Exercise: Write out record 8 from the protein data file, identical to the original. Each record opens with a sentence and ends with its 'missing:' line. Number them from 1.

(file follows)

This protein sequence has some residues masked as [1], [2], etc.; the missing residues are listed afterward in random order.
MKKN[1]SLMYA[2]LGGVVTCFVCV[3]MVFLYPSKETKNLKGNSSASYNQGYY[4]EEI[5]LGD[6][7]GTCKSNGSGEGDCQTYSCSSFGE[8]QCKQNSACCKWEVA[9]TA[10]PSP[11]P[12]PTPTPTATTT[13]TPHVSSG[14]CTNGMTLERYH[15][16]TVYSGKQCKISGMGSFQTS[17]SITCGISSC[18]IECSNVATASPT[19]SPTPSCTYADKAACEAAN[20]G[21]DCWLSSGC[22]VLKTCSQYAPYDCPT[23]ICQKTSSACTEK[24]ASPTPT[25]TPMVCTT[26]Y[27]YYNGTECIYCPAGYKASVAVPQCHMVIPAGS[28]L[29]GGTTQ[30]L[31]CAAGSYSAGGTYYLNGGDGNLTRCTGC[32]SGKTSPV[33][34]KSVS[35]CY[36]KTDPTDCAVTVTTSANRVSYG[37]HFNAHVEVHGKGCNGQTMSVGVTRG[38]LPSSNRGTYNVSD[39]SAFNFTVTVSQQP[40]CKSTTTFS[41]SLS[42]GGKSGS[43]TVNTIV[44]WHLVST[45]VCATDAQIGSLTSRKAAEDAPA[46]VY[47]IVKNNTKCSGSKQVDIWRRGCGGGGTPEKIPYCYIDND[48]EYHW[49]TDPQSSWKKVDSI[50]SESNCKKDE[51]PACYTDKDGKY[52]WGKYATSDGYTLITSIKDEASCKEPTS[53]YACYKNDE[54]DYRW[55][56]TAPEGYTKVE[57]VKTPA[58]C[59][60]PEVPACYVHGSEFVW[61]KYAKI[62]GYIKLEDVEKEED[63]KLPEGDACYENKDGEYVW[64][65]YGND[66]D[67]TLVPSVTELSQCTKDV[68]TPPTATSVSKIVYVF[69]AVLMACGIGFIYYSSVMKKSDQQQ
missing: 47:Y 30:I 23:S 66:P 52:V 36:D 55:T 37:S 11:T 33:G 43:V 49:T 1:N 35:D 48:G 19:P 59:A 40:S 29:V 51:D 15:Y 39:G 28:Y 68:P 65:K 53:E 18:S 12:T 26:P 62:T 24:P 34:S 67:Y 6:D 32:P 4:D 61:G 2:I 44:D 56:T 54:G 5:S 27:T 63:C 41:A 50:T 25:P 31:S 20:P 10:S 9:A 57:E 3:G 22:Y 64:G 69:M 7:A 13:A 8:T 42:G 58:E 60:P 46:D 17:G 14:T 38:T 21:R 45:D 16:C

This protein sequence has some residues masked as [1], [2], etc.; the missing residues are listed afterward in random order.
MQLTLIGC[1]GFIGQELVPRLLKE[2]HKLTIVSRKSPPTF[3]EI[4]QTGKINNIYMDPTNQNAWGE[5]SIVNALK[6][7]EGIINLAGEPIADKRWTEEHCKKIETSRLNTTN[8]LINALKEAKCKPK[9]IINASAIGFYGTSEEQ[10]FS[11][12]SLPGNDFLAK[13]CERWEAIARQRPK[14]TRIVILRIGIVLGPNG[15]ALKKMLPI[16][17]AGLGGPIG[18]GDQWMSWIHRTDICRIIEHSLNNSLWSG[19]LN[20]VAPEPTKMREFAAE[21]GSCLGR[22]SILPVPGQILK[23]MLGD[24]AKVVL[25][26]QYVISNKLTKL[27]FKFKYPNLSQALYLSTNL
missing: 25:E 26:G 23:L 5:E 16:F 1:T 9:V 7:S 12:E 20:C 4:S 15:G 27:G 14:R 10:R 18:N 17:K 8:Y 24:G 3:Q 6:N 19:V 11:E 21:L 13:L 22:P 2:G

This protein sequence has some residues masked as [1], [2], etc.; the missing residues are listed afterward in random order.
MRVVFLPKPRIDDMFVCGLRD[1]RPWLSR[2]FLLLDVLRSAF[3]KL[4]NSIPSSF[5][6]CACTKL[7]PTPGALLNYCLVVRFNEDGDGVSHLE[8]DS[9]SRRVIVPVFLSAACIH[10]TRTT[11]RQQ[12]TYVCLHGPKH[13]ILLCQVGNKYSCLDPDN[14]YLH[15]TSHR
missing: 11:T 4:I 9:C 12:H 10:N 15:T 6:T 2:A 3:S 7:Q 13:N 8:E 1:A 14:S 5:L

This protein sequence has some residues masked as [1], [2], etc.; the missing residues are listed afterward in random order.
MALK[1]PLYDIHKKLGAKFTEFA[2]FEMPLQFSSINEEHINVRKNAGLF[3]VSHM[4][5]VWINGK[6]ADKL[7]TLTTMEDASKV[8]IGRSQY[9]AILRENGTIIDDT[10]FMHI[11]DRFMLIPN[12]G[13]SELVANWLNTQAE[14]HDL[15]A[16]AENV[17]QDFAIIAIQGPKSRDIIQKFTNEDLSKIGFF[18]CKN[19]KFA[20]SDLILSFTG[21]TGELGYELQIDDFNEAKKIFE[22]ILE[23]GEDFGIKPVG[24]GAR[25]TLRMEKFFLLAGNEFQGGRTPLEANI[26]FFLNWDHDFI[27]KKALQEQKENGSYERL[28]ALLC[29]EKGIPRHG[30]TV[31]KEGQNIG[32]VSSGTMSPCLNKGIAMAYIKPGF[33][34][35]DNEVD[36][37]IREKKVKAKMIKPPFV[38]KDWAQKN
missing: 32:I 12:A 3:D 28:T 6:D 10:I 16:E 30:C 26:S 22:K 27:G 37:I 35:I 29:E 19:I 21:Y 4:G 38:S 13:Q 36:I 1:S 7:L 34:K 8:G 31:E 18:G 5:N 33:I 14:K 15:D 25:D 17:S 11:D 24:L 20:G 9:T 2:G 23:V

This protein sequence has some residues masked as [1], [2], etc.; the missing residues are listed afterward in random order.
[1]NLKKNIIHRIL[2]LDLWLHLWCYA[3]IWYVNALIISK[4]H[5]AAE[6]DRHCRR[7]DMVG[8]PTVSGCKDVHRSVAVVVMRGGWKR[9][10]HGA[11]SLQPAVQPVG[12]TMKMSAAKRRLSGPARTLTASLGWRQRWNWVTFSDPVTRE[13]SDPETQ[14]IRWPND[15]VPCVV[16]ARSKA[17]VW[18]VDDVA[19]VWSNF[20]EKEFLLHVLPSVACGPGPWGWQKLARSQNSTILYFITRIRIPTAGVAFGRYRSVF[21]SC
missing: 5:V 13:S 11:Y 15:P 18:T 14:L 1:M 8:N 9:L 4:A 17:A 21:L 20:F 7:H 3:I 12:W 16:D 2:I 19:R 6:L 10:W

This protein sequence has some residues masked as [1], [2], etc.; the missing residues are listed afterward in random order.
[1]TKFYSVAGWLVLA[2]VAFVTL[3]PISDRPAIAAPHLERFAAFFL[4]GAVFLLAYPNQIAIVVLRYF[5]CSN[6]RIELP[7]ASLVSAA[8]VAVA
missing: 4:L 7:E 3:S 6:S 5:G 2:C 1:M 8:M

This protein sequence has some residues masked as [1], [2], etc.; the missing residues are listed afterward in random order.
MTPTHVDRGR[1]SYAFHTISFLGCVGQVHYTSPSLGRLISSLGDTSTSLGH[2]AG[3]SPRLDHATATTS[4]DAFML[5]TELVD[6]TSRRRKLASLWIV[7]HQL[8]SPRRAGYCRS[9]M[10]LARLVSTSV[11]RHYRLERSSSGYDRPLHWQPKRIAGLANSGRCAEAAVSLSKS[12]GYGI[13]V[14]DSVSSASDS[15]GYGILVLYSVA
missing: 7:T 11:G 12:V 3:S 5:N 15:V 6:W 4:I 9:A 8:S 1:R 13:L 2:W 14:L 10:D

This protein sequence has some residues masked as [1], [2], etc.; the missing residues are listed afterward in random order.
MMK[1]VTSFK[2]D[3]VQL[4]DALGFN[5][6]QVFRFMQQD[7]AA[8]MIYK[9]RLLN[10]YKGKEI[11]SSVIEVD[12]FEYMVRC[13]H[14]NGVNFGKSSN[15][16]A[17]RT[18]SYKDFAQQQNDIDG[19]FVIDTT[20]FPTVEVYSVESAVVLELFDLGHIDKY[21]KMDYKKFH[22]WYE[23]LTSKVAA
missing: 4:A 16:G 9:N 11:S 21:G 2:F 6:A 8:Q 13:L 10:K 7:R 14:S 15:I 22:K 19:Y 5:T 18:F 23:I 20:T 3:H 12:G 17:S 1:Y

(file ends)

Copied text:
This protein sequence has some residues masked as [1], [2], etc.; the missing residues are listed afterward in random order.
MMK[1]VTSFK[2]D[3]VQL[4]DALGFN[5][6]QVFRFMQQD[7]AA[8]MIYK[9]RLLN[10]YKGKEI[11]SSVIEVD[12]FEYMVRC[13]H[14]NGVNFGKSSN[15][16]A[17]RT[18]SYKDFAQQQNDIDG[19]FVIDTT[20]FPTVEVYSVESAVVLELFDLGHIDKY[21]KMDYKKFH[22]WYE[23]LTSKVAA
missing: 4:A 16:G 9:N 11:S 21:G 2:F 6:A 8:Q 13:L 10:K 7:R 14:S 15:I 22:K 19:Y 5:T 18:F 23:I 20:T 3:H 12:G 17:S 1:Y